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									An Unsettled Inequality: 10337

         Horst Alzer; M. J. Pelling

         The American Mathematical Monthly, Vol. 106, No. 10. (Dec., 1999), p. 970.

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                                                                                                      Sat Dec 22 05:46:31 2007
REVIVALS 

                                     A n Unsettled Inequality
10337 [1993, 798; 1995, 6591. Proposed by Horst Alzel; Waldbrol, Germany. Let n 2 1
be an integer. Let x l , . . . , x, be real numbers with xi E (0, 1/21. Consider the statement



( a )Prove F, for n 5 3.
(b) Show that F, is false for n 2 6.
(c)* What about Fq and F5?
Solution of part (c)* by M. J. Pelling, London, England. We show that F4 is true, with
equality if and only if xl = x2 = x3 = x4.
   Write w , x , y, z for x l , x2, x3, xq, and write 6 ,i ,j , i for 1 - w , 1 - x , 1 - y, 1 - z ,
respectively. Then F4 may be written in the equivalent form
                          w4                           +
                               + x4 + y4 + z4 2 w4 + i4 j4 + i4
                                wxyz                wxjz
Without loss of generality, suppose that w 2 x 2 y 2 z. Subtracting 4 from both sides of
( 1 ) and rearranging terms leads to
(w2 - x2)2
              + ( y 2 - z2)2   +   ~ ( W -
                                         X   yz)2   , -i212
                                                    -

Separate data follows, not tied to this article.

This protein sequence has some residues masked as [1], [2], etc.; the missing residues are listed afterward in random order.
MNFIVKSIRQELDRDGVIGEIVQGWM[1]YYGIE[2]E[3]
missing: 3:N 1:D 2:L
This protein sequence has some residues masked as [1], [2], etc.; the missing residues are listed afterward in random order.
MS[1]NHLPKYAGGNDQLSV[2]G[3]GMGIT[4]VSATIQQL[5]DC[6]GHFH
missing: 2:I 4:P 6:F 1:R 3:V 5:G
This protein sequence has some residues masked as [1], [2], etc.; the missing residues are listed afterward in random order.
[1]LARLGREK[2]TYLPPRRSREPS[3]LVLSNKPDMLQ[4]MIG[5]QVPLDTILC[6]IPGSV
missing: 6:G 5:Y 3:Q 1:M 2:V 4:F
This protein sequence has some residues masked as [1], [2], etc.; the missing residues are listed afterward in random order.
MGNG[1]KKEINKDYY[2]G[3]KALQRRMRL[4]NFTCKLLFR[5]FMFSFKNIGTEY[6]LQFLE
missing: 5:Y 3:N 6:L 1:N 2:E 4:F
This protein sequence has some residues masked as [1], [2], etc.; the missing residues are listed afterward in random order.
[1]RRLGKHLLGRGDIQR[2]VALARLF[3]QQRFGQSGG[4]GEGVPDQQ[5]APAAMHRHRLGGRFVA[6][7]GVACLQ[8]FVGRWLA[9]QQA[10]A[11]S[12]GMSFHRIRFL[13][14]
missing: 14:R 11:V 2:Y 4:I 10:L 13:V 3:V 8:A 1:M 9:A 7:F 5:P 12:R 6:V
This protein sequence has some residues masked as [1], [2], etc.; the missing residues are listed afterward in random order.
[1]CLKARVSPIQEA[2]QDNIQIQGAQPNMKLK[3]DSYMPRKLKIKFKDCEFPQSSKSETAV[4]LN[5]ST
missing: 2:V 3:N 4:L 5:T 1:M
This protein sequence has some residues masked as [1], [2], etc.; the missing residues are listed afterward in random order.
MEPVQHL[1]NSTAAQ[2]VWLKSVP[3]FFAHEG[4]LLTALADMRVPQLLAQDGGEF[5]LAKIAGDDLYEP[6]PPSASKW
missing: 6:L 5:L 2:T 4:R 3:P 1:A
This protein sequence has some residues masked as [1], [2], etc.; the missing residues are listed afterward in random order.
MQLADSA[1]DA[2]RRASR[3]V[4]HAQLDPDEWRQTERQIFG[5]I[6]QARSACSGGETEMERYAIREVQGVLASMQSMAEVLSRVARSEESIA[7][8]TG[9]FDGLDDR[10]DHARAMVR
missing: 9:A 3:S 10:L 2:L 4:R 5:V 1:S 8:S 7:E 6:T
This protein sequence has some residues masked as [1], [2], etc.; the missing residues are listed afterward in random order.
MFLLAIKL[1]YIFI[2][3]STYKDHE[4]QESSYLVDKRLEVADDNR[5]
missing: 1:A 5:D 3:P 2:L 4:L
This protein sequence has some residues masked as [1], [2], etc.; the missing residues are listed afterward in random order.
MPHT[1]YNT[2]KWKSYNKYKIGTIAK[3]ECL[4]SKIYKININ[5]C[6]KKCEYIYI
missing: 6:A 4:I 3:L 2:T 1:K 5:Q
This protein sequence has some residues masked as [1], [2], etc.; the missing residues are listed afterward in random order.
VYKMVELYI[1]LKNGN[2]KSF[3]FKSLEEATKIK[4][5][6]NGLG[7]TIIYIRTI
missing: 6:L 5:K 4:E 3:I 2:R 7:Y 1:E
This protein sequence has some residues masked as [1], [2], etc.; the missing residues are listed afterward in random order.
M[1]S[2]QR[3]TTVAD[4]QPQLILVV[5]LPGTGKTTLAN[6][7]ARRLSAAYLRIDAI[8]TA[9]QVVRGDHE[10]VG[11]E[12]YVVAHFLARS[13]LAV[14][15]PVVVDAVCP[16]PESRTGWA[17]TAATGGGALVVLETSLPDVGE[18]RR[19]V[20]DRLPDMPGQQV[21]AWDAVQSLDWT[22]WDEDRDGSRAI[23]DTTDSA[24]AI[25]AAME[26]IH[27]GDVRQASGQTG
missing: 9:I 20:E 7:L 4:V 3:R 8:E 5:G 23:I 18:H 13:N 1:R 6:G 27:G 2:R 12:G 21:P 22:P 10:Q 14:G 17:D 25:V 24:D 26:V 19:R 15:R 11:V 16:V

(w2              ( j 2 - i212 2(Wi - ji12
                                                                                 +
   WXYZ             WXYZ              WXYZ              dPji     +        wiQi        WXjZ     .
                                                                                             (2)
By repeated use of the elementary inequality
                                 1        1
                                         +
                         p + - 2 q - wheneverp 2 q 2 1,
                                 P        4
                                                                                              (3)
we show that each term on the left of (2) is greater than or equal to the corresponding term
on the right.
   Since w + x i 1 , w e h a v e w - x 2 w 2 - x 2 0 r w w > x i . Withp = w l x a n d q = i / G ,
wehave p p q 2 1, so
                                          +
                                      ( w x ) ~ (W x ) 2
                                                2
                                                        +                                     (4
                                         WX           wi
by (3). Since yz 5    72 and ( w - x                    ,
                                        ) = (W - z ) ~( 4 ) implies
                                          ~



The same reasoning proves

                                                    >
                                                    -
                                     wxyz         wiyz ,
Now let p = w x / ( y z ) and q = jil(w.2). Again p 2 q 2 1, so (3) implies
                                      2(wx - y z ) 2       2(GX - y z ) 2
                                                         2                                    (7)
                                            wxyz               wxyi .
Adding (5), (6),and ( 7 ) yields (2).
     Since equality holds in ( 3 )only when p = q , we have equality in F4 only if w / x = i / G ,
y / z = i / j , and w x / ( y z ) = j i / ( G i ) , which forces w = x = y = z.
Editorial comment. Pelling also contributed a lengthy proof of Fg and showed that equality
holds in F5 only when X I = x2 = x3 = x4 = xg.

970                                 PROBLEMS AND SOLUTIONS                           [Monthly 106

								
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